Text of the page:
So Qantas had a sudden decompression a few weeks ago, and now a Ryanair Boeing 737-800 has just suffered one.
Sudden decompression is one of the two types of event that can occur on any passenger flight that are certain to scare the hell out of almost anybody on board, even though they normally contain little or no risk to life and limb.
The other frightening event is an unexpected go-around late on final approach to land. Both that and decompression are fairly rare, but either or both might reasonably happen at least once to anybody who does a lifetime of frequent flying.
The terror factor in these events is a result of their sheer suddenness, and the fact they are totally unexpected (even by the crew who are reacting fast to a situation not usually of their making), and both these types of incident make the pilots so busy for several minutes that they cannot safely take the time to explain what has happened and reassure the passengers there is no risk.
First, let’s picture the go-around situation: the aircraft is getting so low on its approach to the runway that the passengers are watching buildings and landscape zip past, and they are mentally preparing themselves for the touchdown; this is white-knuckle time for a high proportion of passengers on any flight. Suddenly the engines roar, the nose pitches up, and the aircraft is climbing fast, and the worrying whirrings and clunkings of the gear being retracted and the flaps adjusted can be heard loud in the cabin.
No explanations from the pilots are possible because they are concentrating hard on making the aircraft safe, and working with ATC to ensure there are no traffic conflicts caused by this sudden change of trajectory. The cabin crew have no idea why the go-around decision has been made, so they are just as surprised as the passengers. The reason can vary from the failure of an aircraft that landed ahead to clear the runway quickly, to the crew being unhappy with the stability of their approach in stormy weather.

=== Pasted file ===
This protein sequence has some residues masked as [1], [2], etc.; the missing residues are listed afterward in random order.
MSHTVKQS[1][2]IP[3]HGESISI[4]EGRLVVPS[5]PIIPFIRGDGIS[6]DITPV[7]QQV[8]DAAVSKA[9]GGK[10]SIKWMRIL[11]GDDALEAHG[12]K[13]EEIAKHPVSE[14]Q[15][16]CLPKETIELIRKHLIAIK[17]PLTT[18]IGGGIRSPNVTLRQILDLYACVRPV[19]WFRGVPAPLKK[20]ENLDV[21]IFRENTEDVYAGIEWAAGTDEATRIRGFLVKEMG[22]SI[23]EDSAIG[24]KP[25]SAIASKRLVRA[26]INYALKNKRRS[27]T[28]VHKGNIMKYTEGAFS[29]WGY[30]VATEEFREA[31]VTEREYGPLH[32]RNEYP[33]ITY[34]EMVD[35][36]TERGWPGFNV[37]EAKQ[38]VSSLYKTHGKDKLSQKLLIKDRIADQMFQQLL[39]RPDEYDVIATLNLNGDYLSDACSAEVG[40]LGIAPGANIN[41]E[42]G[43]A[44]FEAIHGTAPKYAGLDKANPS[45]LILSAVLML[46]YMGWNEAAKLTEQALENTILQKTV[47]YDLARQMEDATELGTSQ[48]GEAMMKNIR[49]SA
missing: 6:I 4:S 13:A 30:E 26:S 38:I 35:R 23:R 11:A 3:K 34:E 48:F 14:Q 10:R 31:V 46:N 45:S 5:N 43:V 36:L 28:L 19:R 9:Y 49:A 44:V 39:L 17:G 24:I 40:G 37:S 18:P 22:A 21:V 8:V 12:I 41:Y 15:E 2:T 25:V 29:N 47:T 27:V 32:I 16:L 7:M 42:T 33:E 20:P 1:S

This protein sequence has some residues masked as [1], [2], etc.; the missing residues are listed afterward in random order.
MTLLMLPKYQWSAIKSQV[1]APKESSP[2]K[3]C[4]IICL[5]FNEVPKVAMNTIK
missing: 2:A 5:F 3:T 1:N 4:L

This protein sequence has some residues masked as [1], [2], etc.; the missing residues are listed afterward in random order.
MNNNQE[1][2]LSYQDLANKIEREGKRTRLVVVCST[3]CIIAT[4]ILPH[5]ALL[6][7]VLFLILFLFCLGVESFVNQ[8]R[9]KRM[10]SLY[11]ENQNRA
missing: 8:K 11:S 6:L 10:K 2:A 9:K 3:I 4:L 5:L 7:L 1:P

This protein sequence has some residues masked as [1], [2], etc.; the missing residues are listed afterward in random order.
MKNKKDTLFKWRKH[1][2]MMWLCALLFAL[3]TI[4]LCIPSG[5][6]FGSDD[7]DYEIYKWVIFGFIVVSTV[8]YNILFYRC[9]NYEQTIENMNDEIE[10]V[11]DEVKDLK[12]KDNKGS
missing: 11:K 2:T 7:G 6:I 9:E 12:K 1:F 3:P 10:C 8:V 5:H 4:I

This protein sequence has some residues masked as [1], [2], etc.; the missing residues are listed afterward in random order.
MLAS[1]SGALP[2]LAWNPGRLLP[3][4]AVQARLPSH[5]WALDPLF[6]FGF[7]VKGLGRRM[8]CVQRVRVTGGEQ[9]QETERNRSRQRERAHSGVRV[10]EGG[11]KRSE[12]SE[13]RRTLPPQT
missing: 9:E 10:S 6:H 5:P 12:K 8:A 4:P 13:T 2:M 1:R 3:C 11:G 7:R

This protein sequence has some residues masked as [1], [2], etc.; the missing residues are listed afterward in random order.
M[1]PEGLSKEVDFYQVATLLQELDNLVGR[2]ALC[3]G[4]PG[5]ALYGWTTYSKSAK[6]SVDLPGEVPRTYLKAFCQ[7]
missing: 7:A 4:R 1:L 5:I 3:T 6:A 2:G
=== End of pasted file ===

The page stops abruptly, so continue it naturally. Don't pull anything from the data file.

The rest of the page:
Now sudden decompressions. These are terrifying because of the sheer drama.
Depending on what has caused the decompression (see the blog on the recent Qantas event) there may be a lound bang followed by a whooshing sound as the air rushes out of the cabin; instantly, the passengers’ oxygen masks drop from the overhead racks, and fog forms in the cabin air because (remember your physics at school?) decompressing a gas causes a temperature drop, so the moisture in the air condenses into water droplets. The pressure drop will hurt everybody’s ears badly, and anybody who has a serious cold may suffer ruptured eardrums (they will eventually heal, I am reliably informed).
As if that were not enough, the pilots, who have had also to don oxygen masks and suffer the same pain, have to put the aircraft into a rapid descent to get down into more dense air before the emergency oxygen supply runs out.
During this emergency descent they have to communicate closely with ATC who are trying to help them to avoid collision with all the aircraft at lower cruising levels; simultaneously they are having to control the aircraft’s speed to ensure it does not exceed the allowable maximum, while navigating to ensure they don’t hit any mountains buried beneath the cloud layer they are flying through.
That’s not all. They also have to change their navigation plans to divert to an airport that’s not the one they’d planned for, which also means checking their charts and reprogramming their flight computers for the approach to the diversion airport. Simultaneously they are trying to do a diagnostic job on what caused the decompression, because they have to assume it may have damaged the aircraft’s structural integrity, even if it has not.
And you expect a reassuring message while that’s going on? Forget it. Even if they gave you one you wouldn’t believe them – you know you’re going to die, and that’s it.
But what about the cabin crew? They, too, have to don their oxygen masks and, because of the steep descent, they ought to strap into their seats – although some don’t because they are trying to help the passengers. Unlike the pilots’ oxygen masks the cabin crews’ don’t have microphones that connect to the cabin address system, and even if they did the cabin crew don’t know what’s gone wrong so they can’t explain it, even if they do recognise that what’s occurring is a controlled emergency descent. Some of them, like the passengers, also believe they are going to die.
Finally, about the emergency oxygen supply: it’s a trickle of pure oxygen designed to increase the proportion of oxygen in the air the passenger breathes. It is not a rush of oxygen that fills the bladder on the supply tube.
I’ll probably get murdered for telling you this, but even without donning an oxygen mask, a fit young person who doesn’t smoke would probably not suffer unconsciousness during the brief period it takes for the aircraft to get down to below about 20,000ft. Anyone who did suffer unconsciousness would be unlikely to have brain damage, because they would still have been breathing air, even if at a pressure that did not sustain their brain at a fully functioning level, and the unconsciousness would have been so brief.
Just get used to the reality. Go-arounds and sudden decompressions are seriously frightening, but hardly ever dangerous. The only people who love them are journalists.